Tag Archives: Schlock Mercenary

12.4: Hybrid Viewpoints

Your Hosts: Brandon, Piper, Dan, and Howard, with Sandra Tayler

Piper J. Drake joins the cast for our week-four episodes, of which this is the first. This week we’ll be drilling down into hybrid viewpoints—blending 1st and 3rd person, framing stories, stories-within-stories, and unreliable narration—and how to best serve our work with these techniques.

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Put a framing story around something you’ve already written.

Absolute Trust, by Piper J. Drake

12.3: Project in Depth, “Risk Assessment,” by Sandra Tayler

Your Hosts: Brandon, Mary, Dan, and Howard, with Sandra Tayler

This Project in Depth episode contains spoilers for “Risk Assessment,” which is included in Force Multiplication: Schlock Mercenary Book 12The story was written by Sandra Tayler, and illustrated by Natalie Barahona. Howard handled the writing and illustrating for the framing story, but this episode isn’t about that part.

Risk Assessment is a romance wrapped up in an adventure, and is very different from most of the rest of Schlock Mercenary. Have a listen, and Sandra will tell you about it.

Credits: This episode was recorded aboard Oasis of the Seas by Bert Grimm, and mastered by Alex Jackson.

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Write a “meet cute,” that scene in which our romantic leads meet, and we get to have crushes with, or perhaps on them.

In the Cube, by David Alexander Smith (out of print, but available used)

11.49: Elemental Ensemble, with Michael Damien Thomas

Michael Damien Thomas, co-publisher and co-editor-in-chief of Uncanny Magazine, joined us for a discussion of the elemental genre that contains most of the stories we refer to as “heists.” It’s all about a well-rounded cast in which the group relationship is what’s pulling us forward.

Credits: This episode was recorded aboard Oasis of the Seas by Bert Grimm, and mastered by Alex Jackson.

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Look at professions with a front-person, and with behind-the-scenes staff. Create a story that focuses on the behind-the-scenes folks.

Uncanny Magazine, edited by Lynne M. Thomas and Michael Damien Thomas

11.16: Adventure as a Subgenre

Let’s be adventurous. Let’s move beyond simply being cooks, and strive to become chefs. In this episode we explore using the element of adventure as an ingredient in something that has far more than adventure going on in it. Why do we like adventure? What draws the reader forward?

Credits: This episode was recorded by Daniel Thompson, and mastered by Alex Jackson.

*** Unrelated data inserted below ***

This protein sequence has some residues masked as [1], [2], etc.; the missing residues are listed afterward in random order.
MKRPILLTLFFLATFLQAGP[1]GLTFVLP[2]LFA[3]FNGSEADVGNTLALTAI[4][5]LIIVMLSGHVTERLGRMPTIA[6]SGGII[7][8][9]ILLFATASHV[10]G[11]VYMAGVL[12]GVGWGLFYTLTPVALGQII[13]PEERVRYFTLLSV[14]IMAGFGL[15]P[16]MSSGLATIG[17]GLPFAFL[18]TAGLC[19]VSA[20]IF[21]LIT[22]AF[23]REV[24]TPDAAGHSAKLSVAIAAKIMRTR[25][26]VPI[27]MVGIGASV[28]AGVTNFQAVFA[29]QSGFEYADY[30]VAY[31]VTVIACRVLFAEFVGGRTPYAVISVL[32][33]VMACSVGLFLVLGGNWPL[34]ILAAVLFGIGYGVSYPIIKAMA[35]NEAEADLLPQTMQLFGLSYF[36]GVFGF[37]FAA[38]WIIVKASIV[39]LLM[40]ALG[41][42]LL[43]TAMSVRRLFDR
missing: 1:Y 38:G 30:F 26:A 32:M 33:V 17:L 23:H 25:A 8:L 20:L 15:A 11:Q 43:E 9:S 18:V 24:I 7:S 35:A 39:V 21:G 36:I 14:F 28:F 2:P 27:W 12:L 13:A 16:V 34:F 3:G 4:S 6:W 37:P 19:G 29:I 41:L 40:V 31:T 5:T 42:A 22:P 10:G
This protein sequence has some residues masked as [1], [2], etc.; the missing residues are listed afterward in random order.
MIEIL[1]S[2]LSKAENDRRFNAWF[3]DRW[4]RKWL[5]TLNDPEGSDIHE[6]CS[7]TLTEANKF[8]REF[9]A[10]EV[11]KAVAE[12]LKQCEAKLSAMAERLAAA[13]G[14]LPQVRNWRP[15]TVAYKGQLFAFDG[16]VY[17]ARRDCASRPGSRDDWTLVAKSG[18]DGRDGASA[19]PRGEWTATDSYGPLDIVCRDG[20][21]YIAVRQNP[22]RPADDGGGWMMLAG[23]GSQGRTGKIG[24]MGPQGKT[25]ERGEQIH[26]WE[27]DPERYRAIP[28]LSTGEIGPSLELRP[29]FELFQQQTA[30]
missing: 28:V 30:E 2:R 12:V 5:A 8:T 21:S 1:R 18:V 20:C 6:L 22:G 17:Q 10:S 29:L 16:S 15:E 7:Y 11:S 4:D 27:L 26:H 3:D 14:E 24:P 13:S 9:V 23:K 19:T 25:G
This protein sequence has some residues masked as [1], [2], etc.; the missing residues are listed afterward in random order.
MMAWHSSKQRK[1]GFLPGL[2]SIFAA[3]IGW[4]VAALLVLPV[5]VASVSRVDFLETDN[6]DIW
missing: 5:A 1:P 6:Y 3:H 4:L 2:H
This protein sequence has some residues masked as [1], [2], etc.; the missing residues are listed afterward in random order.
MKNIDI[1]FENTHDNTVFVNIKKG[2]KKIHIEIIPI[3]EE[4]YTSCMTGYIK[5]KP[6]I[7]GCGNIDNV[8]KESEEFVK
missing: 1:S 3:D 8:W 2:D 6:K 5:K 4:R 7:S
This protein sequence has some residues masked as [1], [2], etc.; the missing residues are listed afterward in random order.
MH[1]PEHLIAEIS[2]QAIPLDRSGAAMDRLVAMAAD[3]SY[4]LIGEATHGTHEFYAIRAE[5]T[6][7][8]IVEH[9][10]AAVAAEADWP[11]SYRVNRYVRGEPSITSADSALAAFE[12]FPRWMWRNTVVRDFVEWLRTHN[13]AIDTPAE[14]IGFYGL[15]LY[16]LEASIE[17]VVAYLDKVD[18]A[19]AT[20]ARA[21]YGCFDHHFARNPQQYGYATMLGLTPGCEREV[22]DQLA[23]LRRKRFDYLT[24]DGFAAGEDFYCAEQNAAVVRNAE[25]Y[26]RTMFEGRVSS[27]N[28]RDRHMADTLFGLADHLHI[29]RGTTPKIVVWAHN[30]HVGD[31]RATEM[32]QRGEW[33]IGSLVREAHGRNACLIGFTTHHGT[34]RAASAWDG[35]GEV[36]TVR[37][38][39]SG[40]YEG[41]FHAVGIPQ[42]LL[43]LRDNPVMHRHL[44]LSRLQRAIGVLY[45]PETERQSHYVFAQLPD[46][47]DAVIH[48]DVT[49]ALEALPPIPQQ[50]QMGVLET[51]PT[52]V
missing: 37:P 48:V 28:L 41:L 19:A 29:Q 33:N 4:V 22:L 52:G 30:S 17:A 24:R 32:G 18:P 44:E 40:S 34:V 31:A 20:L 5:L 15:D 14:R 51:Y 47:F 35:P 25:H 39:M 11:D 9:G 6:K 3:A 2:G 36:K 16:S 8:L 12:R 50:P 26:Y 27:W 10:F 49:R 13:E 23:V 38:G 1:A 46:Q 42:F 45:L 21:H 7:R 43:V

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Take your favorite piece of media that is NOT primarily an adventure, and look for the places where elemental adventure is used. Make note of where and why, and consider what the story would have been like without that element present.

The Shootout Solution: Genrenauts Episode 1, by Michael R. Underwood, narrated by Mary Robinette Kowal

Writing Excuses 10.11: Project In Depth: “Parallel Perspectives”

If you haven’t yet read “Parallel Perspectives,” from Schlock Mercenary: Massively Parallel, we have a PDF for you to download and read before you start listening to this episode. It’s a 33mb file in a public DropBox folder.

Parallel Perspectives PDF for Writing Excuses listeners

Got the file? Done reading? Okay, let’s go…

This week is a Project in Depth episode focusing on a 13-page graphic story (“comic book”) found at the end of Schlock Mercenary: Massively Parallel, and our focus this week will be story structure. It’s fun, because the process of structuring a bonus story begins much differently than most projects, and the structure was laid in support of a four-creator collaboration.

The creators? Howard Tayler, Brenda Hickey, Travis Walton, and Keliana Tayler.

(If you’d like your own hard-copy of Schlock Mercenary: Massively Parallel, you can get it from Amazon.com or directly from the publisher.)

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Next month we’re going to talk Beginnings: decide on the promises you want to make to your readers in your story. Then outline according to those promises.

The Hero’s Guide to Storming the Castle,  by Christopher Healy, narrated by Bronson Pinchot

Writing Excuses 9.33: Microcasting

Microcasting!

It’s our Q&A format, in which each answer is like its own, tiny little podcast, only without its own unique URL, intro, writing prompt, or any of the other trappings that would actually make it different from a Q&A session.

Right. So, it’s basically just a Q&A.

Listen to the podcast for the answers… Here are the questions:

  • Are there biases against non-English writers submitting manuscripts in English?
  • What is the most difficult thing Howard experienced when first creating Schlock Mercenary?
  • Are you ever too old to try to get published?
  • What are some pointers for keeping a milieu story focused on the setting?
  • No, you can’t have a sample of our DNA. None of you.
  • If you were to rewrite your early work, what would you change?
  • How do you improve your proofreading and copy editing?
  • How much time do you spend writing each day? Does it matter WHAT you write during that time?
  • Do you add foreshadowing in the editing stage, or are you just that good?
  • How do you improve your craft as a writer?
  • I don’t have time to ask a question, I’m washing my dog.
  • Do you have any writing exercises that you do regularly?
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Introduce a random element–dice, coin-tosses, the i ching–and write a story in which you (the writer) commit to letting the random element make the decisions.

Attack the Geek, by Michael R. Underwood, narrated by Mary Robinette Kowal